Chesapeake Bay is home to highly productive marine ecosystems that were a key part of Native American subsistence for millennia. Despite a number of archaeological projects focused on Chesapeake Bay prehistory, key questions remain about the nature of human use of the estuary through time and across space. Recent work at 7 shell middens on the Rhode River Estuary, MD, provides insight into human subsistence and estuarine res ource exploitation from ∼3200 years ago through the mid-19th century. This is an important diachronic sequence of coastal land use and subsistence for the Chesapeake and helps fill a gap in our understanding of coastal adaptations along North America's Atlantic Coast. Despite climate change, fluctuating sea levels, and the likely appearance of maize agriculture in the area ∼1000 years ago, Native American exploitation of oysters and estuarine resources remained fairly consistent across the Early to Late Woodland. These data stand in contrast to the mid-1800s assemblage, which was likely deposited by 19th-century Euro-Americans and contains overall larger oysters perhaps obtained from deeper waters that may not have been a focus of Native American harvest. When placed in the context of other regional data, our analysis illustrates the value of shell middens for helping understand human subsistence strategies and the historical ecol ogy of the North American Atlantic Coast.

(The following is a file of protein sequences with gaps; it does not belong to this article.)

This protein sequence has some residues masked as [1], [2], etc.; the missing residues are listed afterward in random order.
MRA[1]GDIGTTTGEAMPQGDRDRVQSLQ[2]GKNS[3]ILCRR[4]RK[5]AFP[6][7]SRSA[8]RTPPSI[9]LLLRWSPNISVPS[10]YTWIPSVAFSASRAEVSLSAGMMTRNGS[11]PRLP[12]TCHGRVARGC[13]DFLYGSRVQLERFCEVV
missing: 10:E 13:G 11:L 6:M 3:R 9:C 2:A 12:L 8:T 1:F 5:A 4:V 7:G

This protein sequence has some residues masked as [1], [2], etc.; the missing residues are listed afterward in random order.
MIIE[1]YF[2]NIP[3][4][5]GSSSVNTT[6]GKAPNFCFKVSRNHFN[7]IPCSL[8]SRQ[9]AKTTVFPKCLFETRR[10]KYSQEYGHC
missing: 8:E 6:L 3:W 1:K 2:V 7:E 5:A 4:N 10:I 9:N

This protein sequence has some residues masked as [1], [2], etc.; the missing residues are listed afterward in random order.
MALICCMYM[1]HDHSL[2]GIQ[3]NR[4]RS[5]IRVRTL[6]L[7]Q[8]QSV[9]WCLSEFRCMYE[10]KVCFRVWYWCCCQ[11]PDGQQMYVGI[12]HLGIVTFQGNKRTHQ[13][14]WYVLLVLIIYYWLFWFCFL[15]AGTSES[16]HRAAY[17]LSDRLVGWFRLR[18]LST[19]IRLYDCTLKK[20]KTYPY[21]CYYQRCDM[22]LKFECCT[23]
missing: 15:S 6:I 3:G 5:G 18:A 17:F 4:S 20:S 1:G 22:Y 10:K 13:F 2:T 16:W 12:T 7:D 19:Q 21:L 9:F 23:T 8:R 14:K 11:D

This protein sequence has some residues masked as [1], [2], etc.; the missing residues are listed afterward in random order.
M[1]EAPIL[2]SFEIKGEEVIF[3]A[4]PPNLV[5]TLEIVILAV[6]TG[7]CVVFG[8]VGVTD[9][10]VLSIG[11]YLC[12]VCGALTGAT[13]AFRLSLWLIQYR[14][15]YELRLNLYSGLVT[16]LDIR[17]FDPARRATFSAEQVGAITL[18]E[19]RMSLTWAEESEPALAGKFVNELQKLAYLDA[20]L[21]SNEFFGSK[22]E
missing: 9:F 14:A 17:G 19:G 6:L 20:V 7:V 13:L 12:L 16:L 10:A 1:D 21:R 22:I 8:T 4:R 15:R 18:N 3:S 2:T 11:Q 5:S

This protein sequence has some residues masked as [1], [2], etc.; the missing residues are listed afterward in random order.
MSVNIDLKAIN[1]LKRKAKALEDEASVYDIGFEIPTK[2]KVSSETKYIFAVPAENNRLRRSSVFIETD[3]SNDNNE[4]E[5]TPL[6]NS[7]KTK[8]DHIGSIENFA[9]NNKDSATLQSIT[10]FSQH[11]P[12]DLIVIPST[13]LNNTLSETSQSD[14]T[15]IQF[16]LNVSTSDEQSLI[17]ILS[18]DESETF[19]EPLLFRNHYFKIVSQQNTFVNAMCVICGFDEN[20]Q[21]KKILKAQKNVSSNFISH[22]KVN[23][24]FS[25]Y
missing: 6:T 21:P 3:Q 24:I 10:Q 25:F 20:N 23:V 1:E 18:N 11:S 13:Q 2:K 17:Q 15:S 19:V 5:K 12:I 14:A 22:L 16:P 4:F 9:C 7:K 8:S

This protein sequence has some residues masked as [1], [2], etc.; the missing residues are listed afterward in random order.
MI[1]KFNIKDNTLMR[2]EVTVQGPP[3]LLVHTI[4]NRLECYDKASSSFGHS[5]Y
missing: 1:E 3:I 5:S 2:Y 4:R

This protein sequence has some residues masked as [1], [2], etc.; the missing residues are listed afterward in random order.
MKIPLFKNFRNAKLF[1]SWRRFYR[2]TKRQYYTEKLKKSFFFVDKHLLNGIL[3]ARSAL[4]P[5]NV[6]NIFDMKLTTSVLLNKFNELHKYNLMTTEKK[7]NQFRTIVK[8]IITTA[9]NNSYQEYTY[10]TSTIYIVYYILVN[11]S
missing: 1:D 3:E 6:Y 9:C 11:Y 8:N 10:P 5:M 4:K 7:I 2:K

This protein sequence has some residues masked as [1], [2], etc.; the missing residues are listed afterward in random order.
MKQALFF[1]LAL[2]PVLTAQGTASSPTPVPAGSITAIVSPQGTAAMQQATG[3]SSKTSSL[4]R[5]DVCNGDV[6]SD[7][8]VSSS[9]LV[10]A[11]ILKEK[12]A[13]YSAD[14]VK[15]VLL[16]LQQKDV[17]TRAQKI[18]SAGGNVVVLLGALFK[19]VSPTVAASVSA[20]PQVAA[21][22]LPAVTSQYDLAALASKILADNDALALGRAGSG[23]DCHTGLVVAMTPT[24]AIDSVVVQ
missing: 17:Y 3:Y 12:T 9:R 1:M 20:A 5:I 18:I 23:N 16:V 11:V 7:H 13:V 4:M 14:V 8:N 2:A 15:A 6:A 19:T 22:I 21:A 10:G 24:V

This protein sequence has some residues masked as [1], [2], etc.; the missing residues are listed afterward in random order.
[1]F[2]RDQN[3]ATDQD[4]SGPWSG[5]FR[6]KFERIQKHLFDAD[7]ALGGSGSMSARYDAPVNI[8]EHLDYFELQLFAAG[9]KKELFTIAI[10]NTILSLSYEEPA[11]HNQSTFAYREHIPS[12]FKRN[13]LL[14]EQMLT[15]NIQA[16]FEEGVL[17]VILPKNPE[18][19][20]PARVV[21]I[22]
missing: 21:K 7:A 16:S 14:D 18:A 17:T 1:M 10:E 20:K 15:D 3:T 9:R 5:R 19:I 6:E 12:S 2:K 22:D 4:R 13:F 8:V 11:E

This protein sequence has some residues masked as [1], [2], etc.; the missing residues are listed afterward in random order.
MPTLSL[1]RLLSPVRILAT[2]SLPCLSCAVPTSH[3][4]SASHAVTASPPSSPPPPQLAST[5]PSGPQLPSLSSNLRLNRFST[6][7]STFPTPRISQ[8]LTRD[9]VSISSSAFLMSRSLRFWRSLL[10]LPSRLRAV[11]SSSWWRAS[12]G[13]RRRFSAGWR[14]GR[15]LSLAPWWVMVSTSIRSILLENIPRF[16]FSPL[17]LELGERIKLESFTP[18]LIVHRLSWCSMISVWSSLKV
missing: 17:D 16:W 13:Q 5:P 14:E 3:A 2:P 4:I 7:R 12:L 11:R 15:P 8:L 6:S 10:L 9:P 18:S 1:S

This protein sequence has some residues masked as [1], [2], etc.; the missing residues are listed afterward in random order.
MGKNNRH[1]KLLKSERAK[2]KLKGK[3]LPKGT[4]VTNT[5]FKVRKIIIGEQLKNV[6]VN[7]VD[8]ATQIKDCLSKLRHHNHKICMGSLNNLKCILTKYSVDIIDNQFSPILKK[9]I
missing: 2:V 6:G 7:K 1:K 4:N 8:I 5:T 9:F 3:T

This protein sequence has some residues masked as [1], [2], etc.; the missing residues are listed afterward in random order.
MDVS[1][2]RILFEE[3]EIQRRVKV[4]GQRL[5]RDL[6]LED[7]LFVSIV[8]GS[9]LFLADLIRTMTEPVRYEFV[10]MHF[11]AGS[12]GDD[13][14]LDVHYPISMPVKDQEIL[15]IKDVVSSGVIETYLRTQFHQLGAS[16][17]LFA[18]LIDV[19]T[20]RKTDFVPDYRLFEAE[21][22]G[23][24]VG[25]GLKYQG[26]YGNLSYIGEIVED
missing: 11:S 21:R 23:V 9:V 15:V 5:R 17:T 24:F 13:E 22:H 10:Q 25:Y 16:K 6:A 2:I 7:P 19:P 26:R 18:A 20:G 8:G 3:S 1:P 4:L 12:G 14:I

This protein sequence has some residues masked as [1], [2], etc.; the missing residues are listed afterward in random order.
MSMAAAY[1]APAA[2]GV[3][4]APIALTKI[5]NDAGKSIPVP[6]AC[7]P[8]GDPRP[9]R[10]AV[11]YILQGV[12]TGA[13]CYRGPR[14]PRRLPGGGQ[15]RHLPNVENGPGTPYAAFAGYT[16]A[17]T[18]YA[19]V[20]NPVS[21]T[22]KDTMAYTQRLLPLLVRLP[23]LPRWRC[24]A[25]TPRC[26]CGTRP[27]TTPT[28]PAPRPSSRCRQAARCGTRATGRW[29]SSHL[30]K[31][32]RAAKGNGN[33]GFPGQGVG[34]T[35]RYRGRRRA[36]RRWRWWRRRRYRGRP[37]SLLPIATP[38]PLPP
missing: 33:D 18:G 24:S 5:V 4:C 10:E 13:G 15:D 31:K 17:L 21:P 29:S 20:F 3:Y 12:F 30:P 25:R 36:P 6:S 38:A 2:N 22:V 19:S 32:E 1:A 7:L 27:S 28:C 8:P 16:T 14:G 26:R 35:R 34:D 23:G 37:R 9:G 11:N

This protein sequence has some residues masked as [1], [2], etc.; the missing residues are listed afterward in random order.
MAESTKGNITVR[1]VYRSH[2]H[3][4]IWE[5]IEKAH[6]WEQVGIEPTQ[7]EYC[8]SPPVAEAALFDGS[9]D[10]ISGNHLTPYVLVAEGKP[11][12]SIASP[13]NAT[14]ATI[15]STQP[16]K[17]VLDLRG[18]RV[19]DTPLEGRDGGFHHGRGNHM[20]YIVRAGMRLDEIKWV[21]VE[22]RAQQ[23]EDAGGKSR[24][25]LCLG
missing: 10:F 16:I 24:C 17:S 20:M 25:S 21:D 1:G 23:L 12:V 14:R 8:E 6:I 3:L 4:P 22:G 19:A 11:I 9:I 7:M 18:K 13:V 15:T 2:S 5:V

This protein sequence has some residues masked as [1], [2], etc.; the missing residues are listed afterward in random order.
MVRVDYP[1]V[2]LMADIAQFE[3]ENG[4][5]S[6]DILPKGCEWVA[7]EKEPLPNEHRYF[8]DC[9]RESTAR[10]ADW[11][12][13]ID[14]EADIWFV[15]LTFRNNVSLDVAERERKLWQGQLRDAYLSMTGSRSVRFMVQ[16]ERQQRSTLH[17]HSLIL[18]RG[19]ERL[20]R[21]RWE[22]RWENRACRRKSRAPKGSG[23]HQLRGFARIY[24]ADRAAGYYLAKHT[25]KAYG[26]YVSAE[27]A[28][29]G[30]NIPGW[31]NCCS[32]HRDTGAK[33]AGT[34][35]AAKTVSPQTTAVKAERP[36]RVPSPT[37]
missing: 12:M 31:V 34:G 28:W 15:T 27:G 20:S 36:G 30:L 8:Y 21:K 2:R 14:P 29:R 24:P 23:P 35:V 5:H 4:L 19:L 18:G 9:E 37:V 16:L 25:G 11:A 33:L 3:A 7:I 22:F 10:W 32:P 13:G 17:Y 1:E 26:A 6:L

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Vol. 10 • No. sp10